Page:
He served as interim president of the university from 1997-98 before becoming president of Kennesaw State.
Full impact still unknown
Papp says he still has “no idea whatsoever” how many jobs will be affected or how much savings will be seen if the universities merge.
He also can’t say for certain the fate of all of the degree programs offered now at both KSU and SPSU.
At the forum held on Southern Polytechnic’s campus, Papp placed a great deal of the blame for the decision on the Board of Regents and said much of the details will be worked out by an implementation team.
That team will be chosen over the next week, and once it is approved by the Board of Regents, it will target overlapping services and identify what departments may need to be cut.
Further showing that the full impact of the merger is unknown, SPSU President Lisa Rossbacher responded to a student’s question asking if he has job security in his position at the campus recreation center by saying, “Let me be the first to point out that none of us do.”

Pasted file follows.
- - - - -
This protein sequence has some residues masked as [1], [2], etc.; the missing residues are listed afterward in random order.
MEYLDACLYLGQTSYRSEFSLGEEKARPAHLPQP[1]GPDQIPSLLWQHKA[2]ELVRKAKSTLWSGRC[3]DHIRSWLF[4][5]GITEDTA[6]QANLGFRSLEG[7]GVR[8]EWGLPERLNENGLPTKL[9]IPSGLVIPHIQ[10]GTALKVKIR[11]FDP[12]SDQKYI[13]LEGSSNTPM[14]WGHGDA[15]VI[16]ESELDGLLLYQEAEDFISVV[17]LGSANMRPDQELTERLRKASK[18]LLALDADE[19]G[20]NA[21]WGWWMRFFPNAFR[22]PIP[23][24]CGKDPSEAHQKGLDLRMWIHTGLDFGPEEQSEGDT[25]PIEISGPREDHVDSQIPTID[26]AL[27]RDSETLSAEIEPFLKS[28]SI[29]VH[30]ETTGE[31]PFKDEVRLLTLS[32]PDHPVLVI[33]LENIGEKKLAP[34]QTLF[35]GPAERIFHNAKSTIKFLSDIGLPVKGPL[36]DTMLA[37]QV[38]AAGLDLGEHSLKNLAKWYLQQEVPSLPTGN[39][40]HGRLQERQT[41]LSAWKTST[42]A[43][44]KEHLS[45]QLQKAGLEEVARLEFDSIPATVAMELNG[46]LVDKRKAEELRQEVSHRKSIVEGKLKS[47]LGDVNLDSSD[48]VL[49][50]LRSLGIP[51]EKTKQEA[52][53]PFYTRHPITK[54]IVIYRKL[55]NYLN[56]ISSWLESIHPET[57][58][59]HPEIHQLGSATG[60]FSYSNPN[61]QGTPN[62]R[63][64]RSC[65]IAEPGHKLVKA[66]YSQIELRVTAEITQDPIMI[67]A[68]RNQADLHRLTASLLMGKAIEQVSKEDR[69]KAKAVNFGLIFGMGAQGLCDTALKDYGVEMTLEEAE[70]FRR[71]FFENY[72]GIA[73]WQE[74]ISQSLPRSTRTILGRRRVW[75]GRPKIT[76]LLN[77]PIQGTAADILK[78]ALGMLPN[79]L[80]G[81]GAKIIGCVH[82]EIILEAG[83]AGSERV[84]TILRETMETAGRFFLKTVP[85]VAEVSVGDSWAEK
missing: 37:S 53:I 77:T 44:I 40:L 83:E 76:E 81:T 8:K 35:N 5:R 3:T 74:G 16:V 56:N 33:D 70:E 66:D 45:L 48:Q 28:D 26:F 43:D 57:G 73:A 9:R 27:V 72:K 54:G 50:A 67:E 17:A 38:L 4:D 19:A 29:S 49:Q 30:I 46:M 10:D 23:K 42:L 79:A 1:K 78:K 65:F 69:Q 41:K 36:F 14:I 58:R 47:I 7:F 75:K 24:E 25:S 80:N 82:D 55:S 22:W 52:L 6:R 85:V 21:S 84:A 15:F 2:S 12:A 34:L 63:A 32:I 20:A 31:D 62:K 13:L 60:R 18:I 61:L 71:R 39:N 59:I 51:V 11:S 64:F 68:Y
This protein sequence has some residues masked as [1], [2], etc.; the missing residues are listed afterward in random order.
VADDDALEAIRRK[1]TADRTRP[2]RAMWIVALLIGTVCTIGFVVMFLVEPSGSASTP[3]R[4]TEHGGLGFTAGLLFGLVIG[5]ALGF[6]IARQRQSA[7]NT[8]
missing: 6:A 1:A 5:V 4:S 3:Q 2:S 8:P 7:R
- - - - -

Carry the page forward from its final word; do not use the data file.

Though Papp will be the president of the merged universities and Rossbacher’s future with the school is unclear, she says she is committed to preserving the identity and brand of Southern Polytechnic.
She’s been taken aback by the response of students.
“It’s been interesting and in a way sort of gratifying to hear this sort of outpouring of support,” Rossbacher said.
Papp said he wasn’t told of the plan to merge until two weeks ago, although he said the conversation began about five years ago.
Rossbacher said on Friday, the day the merger plan was announced, that she had only been told of the plan the day before.
Still, Papp said he doesn’t know what kind of savings the merger will bring or what jobs could be in danger.
“We have no idea how much savings to be redirected,” Papp said, adding that any money saved will be invested in instruction, educational support and research.
Papp told a group of business leaders at a Cobb Chamber of Commerce breakfast on Monday that “the winner, again, will be the students.”
“This consolidation really provides a good complementary set of programs that will fit together quite nicely,” Papp said. “At Kennesaw State, with the combination of Southern Poly and Kennesaw State, we look to do some really interesting multidisciplinary and interdisciplinary things.”